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April 7, 2004

Dear All,

Here’s is Bill Sell’s take on the Soldier’s Home after a visit to it yesterday. Just take I94 west to VA exit, follow that road for about 1 minute and you’re in a sacred scene that will enrich Milwaukee for the ages. Does anyone know anyone running for Congress who would like to make this a key issue? Knocking down that Soldier’s Home Chapel is vastly more detrimental to our city’s soul than any flag burning by crazies.

Godsil

Sell says…

OK Peace Activists, here is something we patriotic true blue American we can all dig in and help with.Support the troops has many meanings. Remembrance is the antidote to war. I visited the building today. It is central to the campus, with a tall steeple in a kind of colonial congregational style architecture. Needs work and love, certainly not privatization.

Thursday, April 8th, 10 am to 7 pm
Bill Sell

  • Leader of effort to save the magnificent Soldier’s Home Complex on V.A. Grounds, just to the wst of Miller Park

  • Site of “Re-enactment Military Battles” w. 4,000 participants last year, more expected in ‘0

    • June 5th & 6th for Reclaim Our Heritage Military Re-Enactments this year

  • VA serves 50,000 veterans per year

  • Saving the Soldier’s Chappel is eminently do-able and a generational

imperative.

This Thursday, at 10 a.m. is a meeting of the Solder’s Home Foundation Board

	This complex is in danger of the bull dozer

  • This Thursday Pat Lynch would very much like to meet with any media

and preservation activists we can assemble, just about any time from
10 a.m. to 7 p.m.

April 7, 2004

Reminder for some! Invitation for all others!

We are planning on making a little spectacle on VA land on Opening Day to promote our event, welcome the public back to these historic grounds, raise awareness about the need to restore and preserve our district, especially the Chapel.

Come in period dress or “Save the Milwaukee Soldiers Home” t-shirts. (2004 shirts now available!) Park at Building 1. Walk with us to the north end of General MItchell Blvd. or join us at any time, 10 a.m. - 3:00 p.m. Game starts at 3:05 p.m.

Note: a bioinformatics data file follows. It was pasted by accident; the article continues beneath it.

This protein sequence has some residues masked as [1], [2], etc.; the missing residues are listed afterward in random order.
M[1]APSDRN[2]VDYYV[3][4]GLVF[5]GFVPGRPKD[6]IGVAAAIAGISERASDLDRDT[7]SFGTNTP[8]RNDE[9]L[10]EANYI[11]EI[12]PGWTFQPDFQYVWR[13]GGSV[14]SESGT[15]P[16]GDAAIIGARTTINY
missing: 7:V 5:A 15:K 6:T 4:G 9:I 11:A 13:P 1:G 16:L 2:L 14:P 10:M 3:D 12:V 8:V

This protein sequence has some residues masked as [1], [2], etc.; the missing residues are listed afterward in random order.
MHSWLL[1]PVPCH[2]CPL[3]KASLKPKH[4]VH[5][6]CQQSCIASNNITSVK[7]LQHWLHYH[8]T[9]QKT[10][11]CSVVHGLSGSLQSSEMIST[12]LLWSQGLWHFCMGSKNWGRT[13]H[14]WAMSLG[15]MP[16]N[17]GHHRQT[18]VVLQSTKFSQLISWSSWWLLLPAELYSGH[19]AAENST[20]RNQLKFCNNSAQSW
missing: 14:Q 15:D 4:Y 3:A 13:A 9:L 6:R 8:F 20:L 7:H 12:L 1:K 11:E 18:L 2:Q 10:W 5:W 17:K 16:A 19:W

Spread the word! The more, the merrier.

Patricia
Patricia A. Lynch
Harvest Graphics
5830 S. 92nd St.
Hales Corners, WI 53130–2219
414–427–3776
pplynch@hi-time.com


This was e-mailed to Whitney Gould, 7:06 a.m. April 8, 2004

Veterans oppose VA center plan

They want buildings restored, not leased for commercial use

By JAMAAL ABDUL-ALIM
jabdul-alim@journalsentinel.com

Last Updated: Dec. 11, 2003

Dozens of veterans, their descendants and war historians spoke in opposition Wednesday to plans by the federal government to turn several historic buildings on the Veterans Affairs Medical Center grounds - including the old Soldiers Home - into commercial developments.
Milwaukee
Photo/Rick Wood
William Upham, whose father was governor of Wisconsin for two years and fought in the Civil War, advises officials to keep and restore buildings on the grounds rather than turn them into commercial developments.
Photo/Rick Wood
Veterans, officials and re-enactors expressed concern about plans to lease buildings on the Veterans Affairs Medical Center grounds during a public hearing Wednesday at the Veterans Affairs hospital. More than 100 gathered to learn more about the proposal.